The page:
A shy Hawaiian snail made news recently for being the last of its species. George, named after Lonesome George (the last surviving Galapagos tortoise), was an Achatinella Apexfulva, a land snail found in the Hawaiian Islands.
As a twelve-year old, George lived the usual life span of a regular snail, but he was special for another reason. When the number of this species of snail started to drastically decrease, George was one of ten snails brought into the University of Hawaii for scientists to study and help increase the snail population.
Interestingly, the Hawaiian Islands are sometimes referred to as the extinction capital of the world. In the last thirty years, more than ten species of birds have gone extinct on these islands. The biggest reason? An increase in migration into the Hawaiian Islands. When people and animals migrate from other parts of the world to the sensitive ecological islands in Hawaii, native populations that are not able to defend themselves soon start to deplete in numbers. For example, the introduction of rosy wolfsnails, a predatory snail that was intended to control pests, resulted in the new snails attacking and devouring the native snails.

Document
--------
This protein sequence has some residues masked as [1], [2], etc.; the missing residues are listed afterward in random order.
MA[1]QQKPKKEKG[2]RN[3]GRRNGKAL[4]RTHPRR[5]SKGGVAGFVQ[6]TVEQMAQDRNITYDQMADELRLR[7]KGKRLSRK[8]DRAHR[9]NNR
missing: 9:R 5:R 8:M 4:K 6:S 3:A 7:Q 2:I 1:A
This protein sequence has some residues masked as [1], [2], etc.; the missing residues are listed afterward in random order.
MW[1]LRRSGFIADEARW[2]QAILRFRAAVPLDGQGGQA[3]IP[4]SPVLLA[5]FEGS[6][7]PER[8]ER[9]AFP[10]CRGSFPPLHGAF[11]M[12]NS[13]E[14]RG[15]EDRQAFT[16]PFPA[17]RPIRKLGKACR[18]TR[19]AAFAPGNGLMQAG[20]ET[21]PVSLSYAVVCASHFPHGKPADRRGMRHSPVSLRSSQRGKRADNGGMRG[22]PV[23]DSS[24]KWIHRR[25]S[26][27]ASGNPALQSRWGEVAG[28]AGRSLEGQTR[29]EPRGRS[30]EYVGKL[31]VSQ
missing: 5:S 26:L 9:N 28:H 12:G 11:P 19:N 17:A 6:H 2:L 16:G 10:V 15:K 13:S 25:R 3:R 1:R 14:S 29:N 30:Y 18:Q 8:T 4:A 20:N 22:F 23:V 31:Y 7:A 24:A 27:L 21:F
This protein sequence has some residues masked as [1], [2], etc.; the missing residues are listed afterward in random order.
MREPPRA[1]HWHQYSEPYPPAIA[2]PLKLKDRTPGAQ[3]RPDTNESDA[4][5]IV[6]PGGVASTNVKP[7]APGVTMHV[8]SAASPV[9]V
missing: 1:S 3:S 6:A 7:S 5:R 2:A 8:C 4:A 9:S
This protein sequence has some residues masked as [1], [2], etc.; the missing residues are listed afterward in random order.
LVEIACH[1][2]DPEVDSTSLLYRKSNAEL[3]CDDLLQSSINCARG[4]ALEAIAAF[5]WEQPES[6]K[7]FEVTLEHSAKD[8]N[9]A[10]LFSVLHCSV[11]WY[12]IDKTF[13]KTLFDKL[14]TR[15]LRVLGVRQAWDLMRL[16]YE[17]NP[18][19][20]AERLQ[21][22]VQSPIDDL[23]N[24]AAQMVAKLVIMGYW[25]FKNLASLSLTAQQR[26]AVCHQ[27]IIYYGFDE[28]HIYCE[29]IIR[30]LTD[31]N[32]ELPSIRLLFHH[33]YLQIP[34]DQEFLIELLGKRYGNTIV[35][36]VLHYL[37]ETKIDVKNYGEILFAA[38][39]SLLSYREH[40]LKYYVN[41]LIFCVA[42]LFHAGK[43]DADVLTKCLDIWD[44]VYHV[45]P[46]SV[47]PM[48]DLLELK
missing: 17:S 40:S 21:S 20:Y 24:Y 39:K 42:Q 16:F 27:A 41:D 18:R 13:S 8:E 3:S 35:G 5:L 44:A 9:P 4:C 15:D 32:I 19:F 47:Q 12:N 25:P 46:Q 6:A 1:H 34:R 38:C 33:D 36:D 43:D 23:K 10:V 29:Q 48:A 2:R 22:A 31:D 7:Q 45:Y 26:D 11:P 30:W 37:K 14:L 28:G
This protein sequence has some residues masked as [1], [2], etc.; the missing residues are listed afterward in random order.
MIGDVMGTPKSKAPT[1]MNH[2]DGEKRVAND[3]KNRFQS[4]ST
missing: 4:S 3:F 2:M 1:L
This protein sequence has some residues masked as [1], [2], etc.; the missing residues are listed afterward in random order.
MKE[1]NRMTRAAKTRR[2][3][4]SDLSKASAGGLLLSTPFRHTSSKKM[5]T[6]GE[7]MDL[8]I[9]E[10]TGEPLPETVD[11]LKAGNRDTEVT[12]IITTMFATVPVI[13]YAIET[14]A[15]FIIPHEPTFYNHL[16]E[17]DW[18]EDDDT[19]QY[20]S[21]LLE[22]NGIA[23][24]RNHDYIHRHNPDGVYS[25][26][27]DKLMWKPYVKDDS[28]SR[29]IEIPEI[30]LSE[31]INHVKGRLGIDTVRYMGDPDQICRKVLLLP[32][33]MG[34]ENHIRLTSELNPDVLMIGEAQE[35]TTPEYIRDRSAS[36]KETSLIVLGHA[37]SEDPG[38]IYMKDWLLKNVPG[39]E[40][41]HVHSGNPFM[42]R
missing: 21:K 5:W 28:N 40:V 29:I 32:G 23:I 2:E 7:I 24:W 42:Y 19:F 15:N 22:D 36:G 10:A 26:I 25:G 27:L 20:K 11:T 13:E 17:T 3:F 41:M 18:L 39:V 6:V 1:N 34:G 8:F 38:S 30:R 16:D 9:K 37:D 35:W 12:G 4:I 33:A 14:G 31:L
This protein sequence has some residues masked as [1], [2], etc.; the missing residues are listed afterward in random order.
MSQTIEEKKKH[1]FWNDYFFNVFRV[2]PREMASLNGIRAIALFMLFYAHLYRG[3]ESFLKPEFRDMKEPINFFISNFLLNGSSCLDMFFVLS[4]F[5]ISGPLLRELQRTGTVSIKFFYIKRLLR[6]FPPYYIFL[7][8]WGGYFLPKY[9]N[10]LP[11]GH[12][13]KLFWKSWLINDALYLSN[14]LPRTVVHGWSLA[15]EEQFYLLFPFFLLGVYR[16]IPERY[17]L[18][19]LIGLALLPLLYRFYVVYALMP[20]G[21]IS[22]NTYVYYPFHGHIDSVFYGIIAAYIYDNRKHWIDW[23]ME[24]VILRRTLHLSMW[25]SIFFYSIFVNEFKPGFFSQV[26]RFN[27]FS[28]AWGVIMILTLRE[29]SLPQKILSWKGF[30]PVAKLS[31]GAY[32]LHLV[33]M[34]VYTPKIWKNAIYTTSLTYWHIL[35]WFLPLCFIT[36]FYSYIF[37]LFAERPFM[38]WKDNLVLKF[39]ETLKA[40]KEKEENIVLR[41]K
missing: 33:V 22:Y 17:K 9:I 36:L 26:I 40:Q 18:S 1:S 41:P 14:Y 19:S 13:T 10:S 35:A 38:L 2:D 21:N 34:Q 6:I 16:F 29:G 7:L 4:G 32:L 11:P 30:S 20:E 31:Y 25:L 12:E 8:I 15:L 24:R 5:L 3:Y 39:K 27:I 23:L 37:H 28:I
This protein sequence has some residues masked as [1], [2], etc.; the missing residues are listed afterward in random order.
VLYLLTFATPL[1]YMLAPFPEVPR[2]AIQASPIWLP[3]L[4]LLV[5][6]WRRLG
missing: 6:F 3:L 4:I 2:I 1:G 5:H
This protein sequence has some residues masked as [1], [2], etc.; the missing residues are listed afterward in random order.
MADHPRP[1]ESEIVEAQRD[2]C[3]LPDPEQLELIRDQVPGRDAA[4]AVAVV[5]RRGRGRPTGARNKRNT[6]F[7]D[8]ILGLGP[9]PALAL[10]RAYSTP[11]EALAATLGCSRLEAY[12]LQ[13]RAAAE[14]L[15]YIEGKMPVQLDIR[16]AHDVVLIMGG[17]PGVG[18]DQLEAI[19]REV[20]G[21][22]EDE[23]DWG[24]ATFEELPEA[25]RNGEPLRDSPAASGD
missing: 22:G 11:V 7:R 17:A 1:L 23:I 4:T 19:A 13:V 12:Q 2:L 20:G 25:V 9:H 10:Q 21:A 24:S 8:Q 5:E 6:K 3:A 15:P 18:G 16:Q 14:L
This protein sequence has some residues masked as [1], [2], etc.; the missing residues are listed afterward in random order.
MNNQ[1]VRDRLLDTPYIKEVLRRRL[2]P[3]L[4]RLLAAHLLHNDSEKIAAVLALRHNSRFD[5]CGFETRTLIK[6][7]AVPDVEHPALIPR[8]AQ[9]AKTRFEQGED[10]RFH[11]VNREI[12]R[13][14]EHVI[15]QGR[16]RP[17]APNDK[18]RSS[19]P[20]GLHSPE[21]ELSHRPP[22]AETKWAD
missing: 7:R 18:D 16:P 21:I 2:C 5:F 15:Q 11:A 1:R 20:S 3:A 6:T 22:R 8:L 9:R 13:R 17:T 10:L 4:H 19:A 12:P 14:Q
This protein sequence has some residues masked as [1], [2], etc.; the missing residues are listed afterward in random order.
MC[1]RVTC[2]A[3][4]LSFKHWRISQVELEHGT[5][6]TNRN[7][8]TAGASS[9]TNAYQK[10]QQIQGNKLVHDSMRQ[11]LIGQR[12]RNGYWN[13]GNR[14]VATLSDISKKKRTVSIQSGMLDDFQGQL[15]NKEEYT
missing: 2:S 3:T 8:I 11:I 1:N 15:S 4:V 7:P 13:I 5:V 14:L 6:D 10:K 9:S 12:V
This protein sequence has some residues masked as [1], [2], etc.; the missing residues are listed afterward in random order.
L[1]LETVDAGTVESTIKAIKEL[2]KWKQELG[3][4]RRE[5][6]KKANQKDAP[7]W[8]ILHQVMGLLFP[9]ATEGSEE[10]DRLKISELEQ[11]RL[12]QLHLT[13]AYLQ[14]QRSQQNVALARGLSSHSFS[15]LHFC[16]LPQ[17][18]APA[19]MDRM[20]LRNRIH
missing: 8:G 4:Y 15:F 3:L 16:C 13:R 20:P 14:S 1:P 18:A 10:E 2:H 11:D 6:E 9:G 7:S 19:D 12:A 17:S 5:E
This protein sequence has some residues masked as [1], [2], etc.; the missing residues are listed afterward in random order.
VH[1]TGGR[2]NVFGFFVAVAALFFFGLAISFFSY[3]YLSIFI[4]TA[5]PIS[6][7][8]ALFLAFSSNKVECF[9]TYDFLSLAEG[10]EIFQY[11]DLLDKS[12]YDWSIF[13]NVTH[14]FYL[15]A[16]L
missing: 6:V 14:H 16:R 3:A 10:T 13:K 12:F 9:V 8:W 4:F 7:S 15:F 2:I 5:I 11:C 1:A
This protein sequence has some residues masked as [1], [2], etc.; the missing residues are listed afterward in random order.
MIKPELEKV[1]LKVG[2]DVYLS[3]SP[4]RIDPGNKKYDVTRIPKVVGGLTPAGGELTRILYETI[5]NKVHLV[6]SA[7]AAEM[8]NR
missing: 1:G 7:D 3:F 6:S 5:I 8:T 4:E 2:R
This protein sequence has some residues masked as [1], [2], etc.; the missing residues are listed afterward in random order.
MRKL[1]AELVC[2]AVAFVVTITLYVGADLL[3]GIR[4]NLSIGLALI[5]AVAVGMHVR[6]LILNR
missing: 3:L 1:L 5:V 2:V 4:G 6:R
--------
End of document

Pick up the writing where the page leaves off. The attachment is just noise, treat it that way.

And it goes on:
Scientists in the state’s Snail Extinction Prevention Program are working to increase the snail population by identifying and preserving snails that are thought to be in danger of extinction.
What do you think scientists can do to help bring back the snail numbers in Hawaii?